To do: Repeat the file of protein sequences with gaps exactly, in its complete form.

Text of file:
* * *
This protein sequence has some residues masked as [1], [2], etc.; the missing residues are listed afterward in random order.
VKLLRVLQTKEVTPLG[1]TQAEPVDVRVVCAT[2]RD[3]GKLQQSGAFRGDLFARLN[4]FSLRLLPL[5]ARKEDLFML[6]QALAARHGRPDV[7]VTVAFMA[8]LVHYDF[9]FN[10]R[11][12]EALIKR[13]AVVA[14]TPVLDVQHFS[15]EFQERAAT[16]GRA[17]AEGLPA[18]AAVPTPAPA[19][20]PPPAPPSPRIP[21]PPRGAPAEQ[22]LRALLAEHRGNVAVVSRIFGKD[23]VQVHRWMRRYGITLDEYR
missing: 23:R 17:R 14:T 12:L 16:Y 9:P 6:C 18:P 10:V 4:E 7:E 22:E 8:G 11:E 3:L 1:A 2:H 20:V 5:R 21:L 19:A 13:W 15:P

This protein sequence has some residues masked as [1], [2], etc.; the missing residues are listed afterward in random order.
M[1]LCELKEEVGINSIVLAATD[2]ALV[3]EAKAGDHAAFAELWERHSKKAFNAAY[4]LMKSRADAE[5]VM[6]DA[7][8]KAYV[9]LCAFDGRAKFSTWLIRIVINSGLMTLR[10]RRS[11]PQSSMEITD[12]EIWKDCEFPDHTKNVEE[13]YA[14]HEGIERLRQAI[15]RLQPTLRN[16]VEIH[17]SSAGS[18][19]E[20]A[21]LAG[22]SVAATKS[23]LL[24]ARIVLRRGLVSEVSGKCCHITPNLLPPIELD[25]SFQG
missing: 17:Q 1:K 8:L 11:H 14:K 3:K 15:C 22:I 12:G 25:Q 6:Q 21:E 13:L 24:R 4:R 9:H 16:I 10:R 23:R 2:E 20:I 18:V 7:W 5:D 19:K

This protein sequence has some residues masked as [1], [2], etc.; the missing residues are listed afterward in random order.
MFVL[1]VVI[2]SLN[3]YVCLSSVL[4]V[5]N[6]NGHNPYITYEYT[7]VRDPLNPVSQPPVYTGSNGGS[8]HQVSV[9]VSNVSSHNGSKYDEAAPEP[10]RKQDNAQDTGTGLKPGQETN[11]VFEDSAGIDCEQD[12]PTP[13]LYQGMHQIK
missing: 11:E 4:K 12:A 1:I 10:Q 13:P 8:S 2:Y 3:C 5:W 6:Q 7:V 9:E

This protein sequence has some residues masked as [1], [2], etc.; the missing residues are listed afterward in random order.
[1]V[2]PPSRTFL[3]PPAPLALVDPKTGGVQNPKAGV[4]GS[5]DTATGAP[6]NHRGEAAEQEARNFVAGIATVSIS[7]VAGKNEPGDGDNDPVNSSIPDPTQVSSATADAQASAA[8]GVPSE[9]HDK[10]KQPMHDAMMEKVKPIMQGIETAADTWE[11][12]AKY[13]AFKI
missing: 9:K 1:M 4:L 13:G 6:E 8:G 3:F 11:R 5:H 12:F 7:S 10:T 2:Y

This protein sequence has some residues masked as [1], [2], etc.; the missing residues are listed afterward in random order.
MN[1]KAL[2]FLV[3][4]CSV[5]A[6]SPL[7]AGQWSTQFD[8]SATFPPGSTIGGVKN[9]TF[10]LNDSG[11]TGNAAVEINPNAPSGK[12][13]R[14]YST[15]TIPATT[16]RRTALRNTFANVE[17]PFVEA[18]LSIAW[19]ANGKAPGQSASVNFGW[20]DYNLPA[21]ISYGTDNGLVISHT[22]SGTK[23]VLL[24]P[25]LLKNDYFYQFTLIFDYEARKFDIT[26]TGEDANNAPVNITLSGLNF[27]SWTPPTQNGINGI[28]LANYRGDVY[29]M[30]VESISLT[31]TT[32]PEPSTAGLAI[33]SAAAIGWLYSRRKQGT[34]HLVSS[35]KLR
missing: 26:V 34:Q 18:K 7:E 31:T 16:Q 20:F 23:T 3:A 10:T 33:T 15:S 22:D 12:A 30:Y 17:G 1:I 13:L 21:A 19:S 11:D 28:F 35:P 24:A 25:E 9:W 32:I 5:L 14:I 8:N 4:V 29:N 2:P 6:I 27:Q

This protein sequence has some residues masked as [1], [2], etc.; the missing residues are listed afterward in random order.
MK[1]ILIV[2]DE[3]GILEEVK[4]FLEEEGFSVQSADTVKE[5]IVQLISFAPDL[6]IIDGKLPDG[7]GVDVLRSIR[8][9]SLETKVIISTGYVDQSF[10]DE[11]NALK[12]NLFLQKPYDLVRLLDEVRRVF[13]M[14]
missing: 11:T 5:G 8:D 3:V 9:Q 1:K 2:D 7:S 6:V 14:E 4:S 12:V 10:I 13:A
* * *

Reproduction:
This protein sequence has some residues masked as [1], [2], etc.; the missing residues are listed afterward in random order.
VKLLRVLQTKEVTPLG[1]TQAEPVDVRVVCAT[2]RD[3]GKLQQSGAFRGDLFARLN[4]FSLRLLPL[5]ARKEDLFML[6]QALAARHGRPDV[7]VTVAFMA[8]LVHYDF[9]FN[10]R[11][12]EALIKR[13]AVVA[14]TPVLDVQHFS[15]EFQERAAT[16]GRA[17]AEGLPA[18]AAVPTPAPA[19][20]PPPAPPSPRIP[21]PPRGAPAEQ[22]LRALLAEHRGNVAVVSRIFGKD[23]VQVHRWMRRYGITLDEYR
missing: 23:R 17:R 14:T 12:L 16:Y 9:P 6:C 18:P 10:V 4:E 7:E 22:E 8:G 11:E 3:L 1:A 2:H 20:V 5:R 21:L 19:A 13:W 15:P

This protein sequence has some residues masked as [1], [2], etc.; the missing residues are listed afterward in random order.
M[1]LCELKEEVGINSIVLAATD[2]ALV[3]EAKAGDHAAFAELWERHSKKAFNAAY[4]LMKSRADAE[5]VM[6]DA[7][8]KAYV[9]LCAFDGRAKFSTWLIRIVINSGLMTLR[10]RRS[11]PQSSMEITD[12]EIWKDCEFPDHTKNVEE[13]YA[14]HEGIERLRQAI[15]RLQPTLRN[16]VEIH[17]SSAGS[18][19]E[20]A[21]LAG[22]SVAATKS[23]LL[24]ARIVLRRGLVSEVSGKCCHITPNLLPPIELD[25]SFQG
missing: 17:Q 1:K 8:L 11:H 14:K 3:K 15:C 22:I 12:G 25:Q 6:Q 21:E 13:L 24:R 4:R 9:H 16:I 10:R 23:R 2:E 20:I 18:V 7:W 5:D 19:K

This protein sequence has some residues masked as [1], [2], etc.; the missing residues are listed afterward in random order.
MFVL[1]VVI[2]SLN[3]YVCLSSVL[4]V[5]N[6]NGHNPYITYEYT[7]VRDPLNPVSQPPVYTGSNGGS[8]HQVSV[9]VSNVSSHNGSKYDEAAPEP[10]RKQDNAQDTGTGLKPGQETN[11]VFEDSAGIDCEQD[12]PTP[13]LYQGMHQIK
missing: 11:E 4:K 12:A 1:I 10:Q 13:P 8:S 2:Y 3:C 5:W 6:Q 7:V 9:E

This protein sequence has some residues masked as [1], [2], etc.; the missing residues are listed afterward in random order.
[1]V[2]PPSRTFL[3]PPAPLALVDPKTGGVQNPKAGV[4]GS[5]DTATGAP[6]NHRGEAAEQEARNFVAGIATVSIS[7]VAGKNEPGDGDNDPVNSSIPDPTQVSSATADAQASAA[8]GVPSE[9]HDK[10]KQPMHDAMMEKVKPIMQGIETAADTWE[11][12]AKY[13]AFKI
missing: 9:K 1:M 4:L 13:G 6:E 8:G 3:F 11:R 5:H 12:F 7:S 10:T 2:Y

This protein sequence has some residues masked as [1], [2], etc.; the missing residues are listed afterward in random order.
MN[1]KAL[2]FLV[3][4]CSV[5]A[6]SPL[7]AGQWSTQFD[8]SATFPPGSTIGGVKN[9]TF[10]LNDSG[11]TGNAAVEINPNAPSGK[12][13]R[14]YST[15]TIPATT[16]RRTALRNTFANVE[17]PFVEA[18]LSIAW[19]ANGKAPGQSASVNFGW[20]DYNLPA[21]ISYGTDNGLVISHT[22]SGTK[23]VLL[24]P[25]LLKNDYFYQFTLIFDYEARKFDIT[26]TGEDANNAPVNITLSGLNF[27]SWTPPTQNGINGI[28]LANYRGDVY[29]M[30]VESISLT[31]TT[32]PEPSTAGLAI[33]SAAAIGWLYSRRKQGT[34]HLVSS[35]KLR
missing: 26:V 34:Q 18:K 7:E 31:T 16:Q 20:F 23:T 3:A 10:T 33:T 15:S 22:D 12:A 30:Y 17:G 1:I 13:L 21:A 19:S 11:D 28:F 35:P 24:A 25:E 9:W 32:I 5:L 14:I 8:N 4:V 29:N 2:P 6:I 27:Q

This protein sequence has some residues masked as [1], [2], etc.; the missing residues are listed afterward in random order.
MK[1]ILIV[2]DE[3]GILEEVK[4]FLEEEGFSVQSADTVKE[5]IVQLISFAPDL[6]IIDGKLPDG[7]GVDVLRSIR[8][9]SLETKVIISTGYVDQSF[10]DE[11]NALK[12]NLFLQKPYDLVRLLDEVRRVF[13]M[14]
missing: 11:T 5:G 8:D 3:V 9:Q 1:K 2:D 7:S 6:V 14:E 4:S 12:V 10:I 13:A